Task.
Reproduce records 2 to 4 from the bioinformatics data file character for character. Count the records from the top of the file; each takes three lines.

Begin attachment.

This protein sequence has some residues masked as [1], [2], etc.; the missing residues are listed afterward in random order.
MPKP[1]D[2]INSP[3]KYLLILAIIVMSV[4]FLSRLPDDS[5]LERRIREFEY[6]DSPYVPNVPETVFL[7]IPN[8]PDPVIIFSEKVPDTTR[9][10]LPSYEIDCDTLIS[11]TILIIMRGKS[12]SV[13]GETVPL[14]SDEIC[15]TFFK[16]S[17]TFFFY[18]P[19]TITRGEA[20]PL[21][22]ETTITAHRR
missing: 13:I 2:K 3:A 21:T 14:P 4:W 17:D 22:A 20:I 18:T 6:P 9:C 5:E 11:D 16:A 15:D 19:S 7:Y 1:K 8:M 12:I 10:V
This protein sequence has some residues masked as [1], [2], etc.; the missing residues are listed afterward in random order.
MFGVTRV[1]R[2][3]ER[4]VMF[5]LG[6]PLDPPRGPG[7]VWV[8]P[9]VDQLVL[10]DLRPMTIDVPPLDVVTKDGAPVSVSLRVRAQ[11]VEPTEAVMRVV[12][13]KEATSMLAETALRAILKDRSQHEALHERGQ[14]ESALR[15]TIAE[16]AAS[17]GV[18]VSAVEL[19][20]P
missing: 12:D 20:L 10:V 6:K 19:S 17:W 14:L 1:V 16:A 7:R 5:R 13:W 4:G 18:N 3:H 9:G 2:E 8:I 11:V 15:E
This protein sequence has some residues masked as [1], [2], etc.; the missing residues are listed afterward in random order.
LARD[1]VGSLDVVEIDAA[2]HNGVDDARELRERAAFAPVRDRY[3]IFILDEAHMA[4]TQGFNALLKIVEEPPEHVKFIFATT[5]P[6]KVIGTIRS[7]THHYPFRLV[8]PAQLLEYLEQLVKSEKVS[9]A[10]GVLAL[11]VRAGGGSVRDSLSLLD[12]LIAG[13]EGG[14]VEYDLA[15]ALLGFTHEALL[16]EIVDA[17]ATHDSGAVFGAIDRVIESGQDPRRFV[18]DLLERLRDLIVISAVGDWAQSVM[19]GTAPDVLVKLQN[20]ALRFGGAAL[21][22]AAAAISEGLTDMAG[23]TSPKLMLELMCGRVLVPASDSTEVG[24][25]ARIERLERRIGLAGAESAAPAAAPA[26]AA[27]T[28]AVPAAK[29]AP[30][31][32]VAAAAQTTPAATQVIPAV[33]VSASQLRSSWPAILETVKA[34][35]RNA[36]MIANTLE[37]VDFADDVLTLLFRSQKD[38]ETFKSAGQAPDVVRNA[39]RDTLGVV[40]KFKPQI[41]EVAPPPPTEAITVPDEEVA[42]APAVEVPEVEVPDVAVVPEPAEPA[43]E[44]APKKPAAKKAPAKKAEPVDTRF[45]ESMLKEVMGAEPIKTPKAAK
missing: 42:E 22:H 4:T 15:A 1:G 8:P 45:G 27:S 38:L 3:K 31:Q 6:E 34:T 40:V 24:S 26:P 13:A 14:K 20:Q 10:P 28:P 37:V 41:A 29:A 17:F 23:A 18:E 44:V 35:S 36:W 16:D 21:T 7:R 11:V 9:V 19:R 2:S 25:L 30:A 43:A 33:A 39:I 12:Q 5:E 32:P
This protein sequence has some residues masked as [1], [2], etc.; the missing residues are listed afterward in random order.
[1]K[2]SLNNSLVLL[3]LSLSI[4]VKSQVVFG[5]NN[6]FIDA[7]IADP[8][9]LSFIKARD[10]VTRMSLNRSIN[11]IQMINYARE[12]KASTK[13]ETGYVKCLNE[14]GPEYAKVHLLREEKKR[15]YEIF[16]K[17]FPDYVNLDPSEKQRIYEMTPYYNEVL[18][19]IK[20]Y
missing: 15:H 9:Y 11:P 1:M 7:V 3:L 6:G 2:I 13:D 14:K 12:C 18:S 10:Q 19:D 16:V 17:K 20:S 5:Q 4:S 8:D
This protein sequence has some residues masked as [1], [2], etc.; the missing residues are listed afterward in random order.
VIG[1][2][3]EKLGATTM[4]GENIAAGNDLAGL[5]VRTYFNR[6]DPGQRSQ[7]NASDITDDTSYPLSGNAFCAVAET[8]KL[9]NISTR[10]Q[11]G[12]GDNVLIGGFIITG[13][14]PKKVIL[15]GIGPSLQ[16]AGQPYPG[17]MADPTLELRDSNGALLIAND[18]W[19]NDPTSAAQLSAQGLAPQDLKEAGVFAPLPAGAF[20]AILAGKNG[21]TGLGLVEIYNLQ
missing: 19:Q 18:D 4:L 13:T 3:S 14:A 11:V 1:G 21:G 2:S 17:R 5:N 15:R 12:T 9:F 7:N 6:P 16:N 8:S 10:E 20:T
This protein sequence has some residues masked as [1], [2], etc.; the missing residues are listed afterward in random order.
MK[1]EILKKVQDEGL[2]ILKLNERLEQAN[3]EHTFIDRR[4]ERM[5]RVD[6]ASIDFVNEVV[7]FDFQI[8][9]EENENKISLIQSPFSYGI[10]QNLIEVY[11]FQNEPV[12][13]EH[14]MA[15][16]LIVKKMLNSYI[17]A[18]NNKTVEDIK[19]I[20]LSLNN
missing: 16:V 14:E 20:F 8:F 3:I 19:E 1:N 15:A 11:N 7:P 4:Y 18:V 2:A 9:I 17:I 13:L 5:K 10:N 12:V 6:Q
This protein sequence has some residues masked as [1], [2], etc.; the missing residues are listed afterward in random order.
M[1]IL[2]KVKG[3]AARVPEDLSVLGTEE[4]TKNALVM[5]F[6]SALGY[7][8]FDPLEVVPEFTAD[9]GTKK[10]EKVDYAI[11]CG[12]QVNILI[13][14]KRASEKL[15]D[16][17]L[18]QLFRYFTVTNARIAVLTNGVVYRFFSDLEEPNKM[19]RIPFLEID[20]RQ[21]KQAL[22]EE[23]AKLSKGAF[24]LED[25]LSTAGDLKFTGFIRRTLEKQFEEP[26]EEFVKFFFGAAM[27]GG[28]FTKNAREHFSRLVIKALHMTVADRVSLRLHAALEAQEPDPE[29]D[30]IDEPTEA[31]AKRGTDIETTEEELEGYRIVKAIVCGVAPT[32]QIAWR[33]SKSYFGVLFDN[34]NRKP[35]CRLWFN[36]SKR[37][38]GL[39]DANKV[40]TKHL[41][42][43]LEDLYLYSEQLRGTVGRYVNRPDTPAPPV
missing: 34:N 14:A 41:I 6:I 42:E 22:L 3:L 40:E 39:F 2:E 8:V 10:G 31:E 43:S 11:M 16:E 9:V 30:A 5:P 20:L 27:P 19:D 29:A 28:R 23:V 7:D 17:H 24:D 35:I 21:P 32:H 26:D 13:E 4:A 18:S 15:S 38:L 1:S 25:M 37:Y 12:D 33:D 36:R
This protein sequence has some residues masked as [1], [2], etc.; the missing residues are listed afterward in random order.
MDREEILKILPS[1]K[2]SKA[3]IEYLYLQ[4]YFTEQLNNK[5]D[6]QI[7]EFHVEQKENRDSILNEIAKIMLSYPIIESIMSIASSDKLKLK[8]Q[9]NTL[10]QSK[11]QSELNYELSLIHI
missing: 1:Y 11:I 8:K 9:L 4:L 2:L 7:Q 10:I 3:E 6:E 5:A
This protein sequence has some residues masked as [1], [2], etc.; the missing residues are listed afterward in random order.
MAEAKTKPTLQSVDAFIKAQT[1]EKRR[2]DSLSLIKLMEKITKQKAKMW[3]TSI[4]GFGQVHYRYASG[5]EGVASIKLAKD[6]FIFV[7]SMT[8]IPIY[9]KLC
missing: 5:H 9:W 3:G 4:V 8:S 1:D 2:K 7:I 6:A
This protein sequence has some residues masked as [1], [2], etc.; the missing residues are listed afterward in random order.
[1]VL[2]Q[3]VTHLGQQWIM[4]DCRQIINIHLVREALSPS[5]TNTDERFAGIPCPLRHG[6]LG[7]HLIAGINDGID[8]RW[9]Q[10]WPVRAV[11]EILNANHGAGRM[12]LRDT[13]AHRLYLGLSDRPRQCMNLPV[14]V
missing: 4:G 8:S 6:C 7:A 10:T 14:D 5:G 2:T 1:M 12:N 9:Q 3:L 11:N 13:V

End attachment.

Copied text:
This protein sequence has some residues masked as [1], [2], etc.; the missing residues are listed afterward in random order.
MFGVTRV[1]R[2][3]ER[4]VMF[5]LG[6]PLDPPRGPG[7]VWV[8]P[9]VDQLVL[10]DLRPMTIDVPPLDVVTKDGAPVSVSLRVRAQ[11]VEPTEAVMRVV[12][13]KEATSMLAETALRAILKDRSQHEALHERGQ[14]ESALR[15]TIAE[16]AAS[17]GV[18]VSAVEL[19][20]P
missing: 12:D 20:L 10:V 6:K 19:S 17:W 14:L 1:V 16:A 7:R 5:R 13:W 4:G 18:N 3:H 9:G 2:E 8:I 11:V 15:E
This protein sequence has some residues masked as [1], [2], etc.; the missing residues are listed afterward in random order.
LARD[1]VGSLDVVEIDAA[2]HNGVDDARELRERAAFAPVRDRY[3]IFILDEAHMA[4]TQGFNALLKIVEEPPEHVKFIFATT[5]P[6]KVIGTIRS[7]THHYPFRLV[8]PAQLLEYLEQLVKSEKVS[9]A[10]GVLAL[11]VRAGGGSVRDSLSLLD[12]LIAG[13]EGG[14]VEYDLA[15]ALLGFTHEALL[16]EIVDA[17]ATHDSGAVFGAIDRVIESGQDPRRFV[18]DLLERLRDLIVISAVGDWAQSVM[19]GTAPDVLVKLQN[20]ALRFGGAAL[21][22]AAAAISEGLTDMAG[23]TSPKLMLELMCGRVLVPASDSTEVG[24][25]ARIERLERRIGLAGAESAAPAAAPA[26]AA[27]T[28]AVPAAK[29]AP[30][31][32]VAAAAQTTPAATQVIPAV[33]VSASQLRSSWPAILETVKA[34][35]RNA[36]MIANTLE[37]VDFADDVLTLLFRSQKD[38]ETFKSAGQAPDVVRNA[39]RDTLGVV[40]KFKPQI[41]EVAPPPPTEAITVPDEEVA[42]APAVEVPEVEVPDVAVVPEPAEPA[43]E[44]APKKPAAKKAPAKKAEPVDTRF[45]ESMLKEVMGAEPIKTPKAAK
missing: 42:E 22:H 4:T 15:A 1:G 8:P 45:G 27:S 38:L 3:K 31:Q 6:E 34:T 40:V 24:S 26:P 13:A 14:K 20:Q 10:P 28:P 37:V 41:A 29:A 17:F 23:A 18:E 44:V 35:S 36:W 16:D 21:T 7:R 11:V 9:V 19:R 2:S 25:L 30:A 43:A 33:A 39:I 12:Q 5:E 32:P
This protein sequence has some residues masked as [1], [2], etc.; the missing residues are listed afterward in random order.
[1]K[2]SLNNSLVLL[3]LSLSI[4]VKSQVVFG[5]NN[6]FIDA[7]IADP[8][9]LSFIKARD[10]VTRMSLNRSIN[11]IQMINYARE[12]KASTK[13]ETGYVKCLNE[14]GPEYAKVHLLREEKKR[15]YEIF[16]K[17]FPDYVNLDPSEKQRIYEMTPYYNEVL[18][19]IK[20]Y
missing: 15:H 9:Y 11:P 1:M 7:V 3:L 6:G 2:I 13:D 14:K 12:C 18:S 10:Q 19:D 16:V 17:K 20:S 5:Q 4:S 8:D